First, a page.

In Washington, Sean McCormack, a US state department spokesman, declined to comment except to say that the US helped draft the treaty, but that the final text "did not meet our expectations".
McCormack declined to comment on whether the US stance was influenced by the administration's policy of sending terrorism suspects to CIA-run prisons overseas, which George Bush, the US president, acknowledged in September.
'Deprivation of freedom'
The convention defines forced disappearances as the arrest, detention, kidnapping or "any other form of deprivation of freedom" by state agents or affiliates, followed by denials or cover-ups about the detention and location of the missing person.
Many delegates expressed hope that other nations would sign the treaty by the end of the year. Some European nations have expressed support for the treaty but face constitutional hurdles or require a full cabinet debate before signing, French and UN officials said.
Louise Arbour, the UN High Commissioner for Human Rights (UNHCR), called the treaty an important step both in preventing injustices common years ago and barring newer tactics that often fall through regulatory loopholes.
Arbour urged US officials to sign and ratify the treaty. She noted that America often backs activities of the UNHCR without formally signing up to them.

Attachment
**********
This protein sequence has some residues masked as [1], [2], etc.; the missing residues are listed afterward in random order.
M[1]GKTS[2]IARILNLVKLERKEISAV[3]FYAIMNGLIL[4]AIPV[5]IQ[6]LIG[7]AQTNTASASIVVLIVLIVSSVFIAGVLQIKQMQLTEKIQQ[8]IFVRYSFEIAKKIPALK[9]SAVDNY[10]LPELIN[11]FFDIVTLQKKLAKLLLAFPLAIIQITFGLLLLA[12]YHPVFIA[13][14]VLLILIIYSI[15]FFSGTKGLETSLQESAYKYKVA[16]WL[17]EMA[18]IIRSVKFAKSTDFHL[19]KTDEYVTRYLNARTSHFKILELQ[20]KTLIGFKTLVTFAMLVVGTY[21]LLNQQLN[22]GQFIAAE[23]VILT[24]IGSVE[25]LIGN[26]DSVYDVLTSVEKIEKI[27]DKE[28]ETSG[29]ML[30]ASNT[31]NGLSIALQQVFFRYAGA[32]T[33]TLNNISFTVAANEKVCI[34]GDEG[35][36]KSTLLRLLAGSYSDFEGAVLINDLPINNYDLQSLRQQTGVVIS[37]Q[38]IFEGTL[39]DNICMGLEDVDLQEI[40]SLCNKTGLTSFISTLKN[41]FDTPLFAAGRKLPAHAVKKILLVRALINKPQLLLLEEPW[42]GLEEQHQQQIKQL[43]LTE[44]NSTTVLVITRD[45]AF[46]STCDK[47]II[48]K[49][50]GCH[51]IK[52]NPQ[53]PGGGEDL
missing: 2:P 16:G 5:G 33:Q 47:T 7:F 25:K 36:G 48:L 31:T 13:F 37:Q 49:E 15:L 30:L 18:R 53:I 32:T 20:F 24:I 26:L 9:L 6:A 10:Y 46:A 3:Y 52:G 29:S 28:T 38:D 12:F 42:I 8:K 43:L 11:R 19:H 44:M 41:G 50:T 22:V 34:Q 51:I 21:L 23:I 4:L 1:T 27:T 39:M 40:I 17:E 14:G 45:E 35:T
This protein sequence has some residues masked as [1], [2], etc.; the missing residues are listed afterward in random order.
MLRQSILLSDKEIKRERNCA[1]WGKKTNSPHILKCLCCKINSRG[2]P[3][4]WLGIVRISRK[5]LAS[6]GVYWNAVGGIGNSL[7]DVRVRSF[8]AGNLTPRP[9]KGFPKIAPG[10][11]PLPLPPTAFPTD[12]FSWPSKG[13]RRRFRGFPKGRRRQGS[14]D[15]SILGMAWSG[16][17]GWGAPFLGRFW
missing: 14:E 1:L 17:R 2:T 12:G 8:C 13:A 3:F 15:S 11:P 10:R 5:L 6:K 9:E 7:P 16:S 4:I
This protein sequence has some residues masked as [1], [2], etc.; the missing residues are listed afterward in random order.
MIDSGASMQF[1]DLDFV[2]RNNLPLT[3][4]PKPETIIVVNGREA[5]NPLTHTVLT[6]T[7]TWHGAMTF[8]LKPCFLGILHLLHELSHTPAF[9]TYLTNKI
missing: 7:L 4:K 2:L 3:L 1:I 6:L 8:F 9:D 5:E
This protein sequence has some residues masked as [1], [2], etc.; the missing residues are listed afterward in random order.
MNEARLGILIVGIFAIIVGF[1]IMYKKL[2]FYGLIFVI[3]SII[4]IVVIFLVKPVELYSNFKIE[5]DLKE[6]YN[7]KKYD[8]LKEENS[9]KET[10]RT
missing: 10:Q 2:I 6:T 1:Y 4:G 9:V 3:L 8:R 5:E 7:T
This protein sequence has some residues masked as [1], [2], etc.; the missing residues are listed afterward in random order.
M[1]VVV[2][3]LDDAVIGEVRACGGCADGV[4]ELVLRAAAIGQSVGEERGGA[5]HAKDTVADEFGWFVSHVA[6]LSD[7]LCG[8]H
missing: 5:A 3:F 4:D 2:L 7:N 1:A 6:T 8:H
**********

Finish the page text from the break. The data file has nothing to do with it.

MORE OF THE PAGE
She called the treaty "a message to all modern-day authorities committed to the fight against terrorism" that some methods applied in the past are now "not acceptable, in a very explicit way".
Douste-Blazy said more than 51,000 people were victims of forced disappearances in more than 90 countries since 1980 and 41,000 of the cases remain unsolved.
He said: "Men and women disappear every day on every continent, for defending human rights, for just opposing their governments' policies or simply because they want justice.
"The situation could not continue to go unpunished. It required a strong response from the international community."